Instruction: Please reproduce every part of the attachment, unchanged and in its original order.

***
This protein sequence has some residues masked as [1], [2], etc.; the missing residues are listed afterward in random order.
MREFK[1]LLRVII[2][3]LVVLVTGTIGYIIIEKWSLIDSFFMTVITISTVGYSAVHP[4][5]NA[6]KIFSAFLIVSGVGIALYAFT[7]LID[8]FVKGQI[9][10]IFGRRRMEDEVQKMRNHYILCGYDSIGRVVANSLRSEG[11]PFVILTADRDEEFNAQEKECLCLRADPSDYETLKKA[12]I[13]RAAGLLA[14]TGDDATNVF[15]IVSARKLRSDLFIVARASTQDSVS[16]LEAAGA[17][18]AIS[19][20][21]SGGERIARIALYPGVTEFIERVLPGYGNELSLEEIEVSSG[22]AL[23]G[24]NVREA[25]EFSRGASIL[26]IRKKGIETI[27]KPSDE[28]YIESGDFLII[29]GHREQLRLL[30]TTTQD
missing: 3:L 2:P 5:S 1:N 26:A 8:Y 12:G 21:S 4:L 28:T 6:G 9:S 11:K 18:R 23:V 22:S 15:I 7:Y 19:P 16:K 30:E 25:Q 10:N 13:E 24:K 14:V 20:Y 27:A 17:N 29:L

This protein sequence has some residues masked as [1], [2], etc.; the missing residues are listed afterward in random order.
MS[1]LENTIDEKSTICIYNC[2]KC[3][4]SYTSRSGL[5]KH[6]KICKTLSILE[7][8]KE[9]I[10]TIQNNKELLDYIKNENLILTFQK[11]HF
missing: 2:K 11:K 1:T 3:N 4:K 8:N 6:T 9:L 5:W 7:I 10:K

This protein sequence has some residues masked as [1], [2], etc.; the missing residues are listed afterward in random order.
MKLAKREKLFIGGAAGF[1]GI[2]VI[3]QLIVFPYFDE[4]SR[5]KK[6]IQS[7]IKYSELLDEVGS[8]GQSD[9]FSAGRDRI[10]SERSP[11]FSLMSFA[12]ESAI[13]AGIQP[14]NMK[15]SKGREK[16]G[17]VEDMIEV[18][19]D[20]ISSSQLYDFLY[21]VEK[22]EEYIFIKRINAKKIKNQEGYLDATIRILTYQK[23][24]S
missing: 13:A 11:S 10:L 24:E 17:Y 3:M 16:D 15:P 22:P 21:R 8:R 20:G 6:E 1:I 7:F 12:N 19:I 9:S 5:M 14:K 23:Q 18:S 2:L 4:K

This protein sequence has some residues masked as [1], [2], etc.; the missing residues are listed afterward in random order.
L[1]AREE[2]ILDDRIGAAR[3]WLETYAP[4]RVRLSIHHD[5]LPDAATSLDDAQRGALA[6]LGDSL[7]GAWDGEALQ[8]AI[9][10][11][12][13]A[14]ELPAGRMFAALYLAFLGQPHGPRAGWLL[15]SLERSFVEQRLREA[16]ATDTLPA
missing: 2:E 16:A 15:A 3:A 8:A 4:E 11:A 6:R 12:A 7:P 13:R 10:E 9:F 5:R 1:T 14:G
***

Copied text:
This protein sequence has some residues masked as [1], [2], etc.; the missing residues are listed afterward in random order.
MREFK[1]LLRVII[2][3]LVVLVTGTIGYIIIEKWSLIDSFFMTVITISTVGYSAVHP[4][5]NA[6]KIFSAFLIVSGVGIALYAFT[7]LID[8]FVKGQI[9][10]IFGRRRMEDEVQKMRNHYILCGYDSIGRVVANSLRSEG[11]PFVILTADRDEEFNAQEKECLCLRADPSDYETLKKA[12]I[13]RAAGLLA[14]TGDDATNVF[15]IVSARKLRSDLFIVARASTQDSVS[16]LEAAGA[17][18]AIS[19][20][21]SGGERIARIALYPGVTEFIERVLPGYGNELSLEEIEVSSG[22]AL[23]G[24]NVREA[25]EFSRGASIL[26]IRKKGIETI[27]KPSDE[28]YIESGDFLII[29]GHREQLRLL[30]TTTQD
missing: 3:L 2:P 5:S 1:N 26:A 8:Y 12:G 21:S 4:L 28:T 6:G 9:S 11:K 18:R 23:V 22:S 15:I 7:Y 19:P 16:K 30:E 25:Q 10:N 13:E 24:K 14:V 20:Y 27:A 17:N 29:L

This protein sequence has some residues masked as [1], [2], etc.; the missing residues are listed afterward in random order.
MS[1]LENTIDEKSTICIYNC[2]KC[3][4]SYTSRSGL[5]KH[6]KICKTLSILE[7][8]KE[9]I[10]TIQNNKELLDYIKNENLILTFQK[11]HF
missing: 2:K 11:K 1:T 3:N 4:K 8:N 6:T 9:L 5:W 7:I 10:K

This protein sequence has some residues masked as [1], [2], etc.; the missing residues are listed afterward in random order.
MKLAKREKLFIGGAAGF[1]GI[2]VI[3]QLIVFPYFDE[4]SR[5]KK[6]IQS[7]IKYSELLDEVGS[8]GQSD[9]FSAGRDRI[10]SERSP[11]FSLMSFA[12]ESAI[13]AGIQP[14]NMK[15]SKGREK[16]G[17]VEDMIEV[18][19]D[20]ISSSQLYDFLY[21]VEK[22]EEYIFIKRINAKKIKNQEGYLDATIRILTYQK[23][24]S
missing: 13:A 11:S 10:L 24:E 17:Y 3:M 16:D 15:P 22:P 21:R 8:R 20:G 6:E 1:I 7:F 12:N 19:I 9:S 5:M 14:K 23:Q 18:S 2:L 4:K

This protein sequence has some residues masked as [1], [2], etc.; the missing residues are listed afterward in random order.
L[1]AREE[2]ILDDRIGAAR[3]WLETYAP[4]RVRLSIHHD[5]LPDAATSLDDAQRGALA[6]LGDSL[7]GAWDGEALQ[8]AI[9][10][11][12][13]A[14]ELPAGRMFAALYLAFLGQPHGPRAGWLL[15]SLERSFVEQRLREA[16]ATDTLPA
missing: 2:E 16:A 15:A 3:A 8:A 4:E 11:A 6:R 12:A 7:P 13:R 10:E 9:F 5:R 1:T 14:G